From the Journal of Proceedings of the Board of Supervisors of Madison County, 1915-16.
A prominent resident of Madison County, New York in late 19th and early 20th century, Arvello Kling's placement here on the site rests on his service as Township Supervisor of Brookfield New York for four years. Mr. Kling is one of the first Township Supervisors to warrant a profile here, and some explanation may be in order as to what a township supervisor actually is! The easiest definition to give is that a "Township Supervisor" can be considered as another term for Mayor, but with a slight twist. A supervisor of a particular township also serves as a member of a County Board of Supervisors, and in this case Arvello Kling not only served as Supervisor of Brookfield but also as a member of the Board of Supervisors of Madison County, New York.
While Kling's status on the "political radar" is quite low when compared to some of the other folks featured here, he was for many years a well-known business man and public official in Madison County, being a feed store owner and coal dealer in addition to his service as supervisor. While biographical material on Kling remains difficult to come by, two obituaries for him (published in the Waterville Times and the Utica Observer) helped furnish a good majority of the following information!
A lifelong resident of New York, Arvello Kling was born in the settlement of Paines Hollow on January 23, 1865, being the son of Charles and Mary Snyder Kling. His unusual first name "Arvello" is quite unique, and also has a number of spelling variations floating around online, including Arvillo (shown in the above picture), Arvilla, Arville and Orvillo. Kling's education occurred in the Van Hornesville, New York school system and would later go on to attend the Adrian College in Adrian, Michigan in mid 1880s.
Kling entered into the feed business with his father Charles while still a young man, being based in Van Hornesville until 1884. The Klings are also recorded as operating a grist mill in the Groton Lake vicinity, and in 1884 Kling and his family resettled in the town of Brookfield, where he returned to being a dealer in feed. Arvello Kling married in Brookfield in 1901 to Ella Vesta Burchard and later had two children, Joy Elora (1902-1983) and Charles Alton (1904-1963). Charles Kling would later join his father in the feed business, being a partner in the firm of "A. Kling and Son".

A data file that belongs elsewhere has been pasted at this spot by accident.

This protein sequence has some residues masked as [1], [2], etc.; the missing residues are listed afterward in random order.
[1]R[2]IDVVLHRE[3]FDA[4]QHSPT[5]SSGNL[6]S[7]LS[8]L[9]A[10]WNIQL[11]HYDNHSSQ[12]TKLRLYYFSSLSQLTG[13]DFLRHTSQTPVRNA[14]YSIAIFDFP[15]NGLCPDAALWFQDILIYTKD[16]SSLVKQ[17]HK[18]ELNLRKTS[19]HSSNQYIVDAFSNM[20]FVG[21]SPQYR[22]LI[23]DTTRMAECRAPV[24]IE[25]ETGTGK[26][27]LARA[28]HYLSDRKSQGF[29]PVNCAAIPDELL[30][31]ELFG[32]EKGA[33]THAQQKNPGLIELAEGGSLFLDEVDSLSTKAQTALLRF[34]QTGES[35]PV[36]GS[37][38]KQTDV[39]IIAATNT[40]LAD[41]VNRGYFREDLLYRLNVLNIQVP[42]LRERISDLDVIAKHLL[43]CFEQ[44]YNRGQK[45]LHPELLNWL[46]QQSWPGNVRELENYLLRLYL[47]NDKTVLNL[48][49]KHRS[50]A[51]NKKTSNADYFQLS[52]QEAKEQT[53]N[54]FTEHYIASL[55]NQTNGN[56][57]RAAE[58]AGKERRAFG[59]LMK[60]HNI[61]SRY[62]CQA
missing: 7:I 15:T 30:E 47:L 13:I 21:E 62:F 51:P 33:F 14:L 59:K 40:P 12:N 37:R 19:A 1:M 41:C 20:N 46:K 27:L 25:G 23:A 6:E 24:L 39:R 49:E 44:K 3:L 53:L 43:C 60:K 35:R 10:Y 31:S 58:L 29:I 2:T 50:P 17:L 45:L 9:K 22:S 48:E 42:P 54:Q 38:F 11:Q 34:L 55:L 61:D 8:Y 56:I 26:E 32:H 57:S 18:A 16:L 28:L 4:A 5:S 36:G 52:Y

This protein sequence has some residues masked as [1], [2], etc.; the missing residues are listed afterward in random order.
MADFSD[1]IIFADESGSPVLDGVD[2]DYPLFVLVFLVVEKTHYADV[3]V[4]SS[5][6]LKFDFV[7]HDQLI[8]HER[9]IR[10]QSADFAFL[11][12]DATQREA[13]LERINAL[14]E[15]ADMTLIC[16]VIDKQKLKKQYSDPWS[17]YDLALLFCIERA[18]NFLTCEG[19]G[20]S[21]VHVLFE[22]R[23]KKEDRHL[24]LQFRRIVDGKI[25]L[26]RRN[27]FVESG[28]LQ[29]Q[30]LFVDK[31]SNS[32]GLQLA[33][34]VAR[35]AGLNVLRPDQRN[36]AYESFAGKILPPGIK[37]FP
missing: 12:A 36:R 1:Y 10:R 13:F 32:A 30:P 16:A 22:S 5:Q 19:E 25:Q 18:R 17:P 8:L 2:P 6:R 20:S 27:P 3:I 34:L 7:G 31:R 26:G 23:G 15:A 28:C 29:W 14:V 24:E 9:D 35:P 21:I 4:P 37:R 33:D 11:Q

In addition to his business interests in Brookfield Arvello Kling was active in local Democratic Party circles, being a member of the local school board in the early 1900s and from 1913-1917 served as the supervisor for the town of Brookfield. Kling was also a member of the Odd Fellows Lodge in Brookfield, and had been both a founding member and past Noble Grand Master of that lodge. In June 1927 Kling experienced tragedy when his coal shed and feed mill burned to the ground, noted as being "a loss of approximately $10,000" by the Richfield, NY Mercury.
After many years of business and political activity in Brookfield, Arvello Kling died at age 72 at a Utica Hospital on June 18, 1937, after "an illness of six weeks." Memorialized as a "good neighbor and honest citizen" by the Waterville Times, Kling was interred at the Sweet's Corner's Cemetery in Brookfield.
From the Waterville, New York Times, June 24, 1937.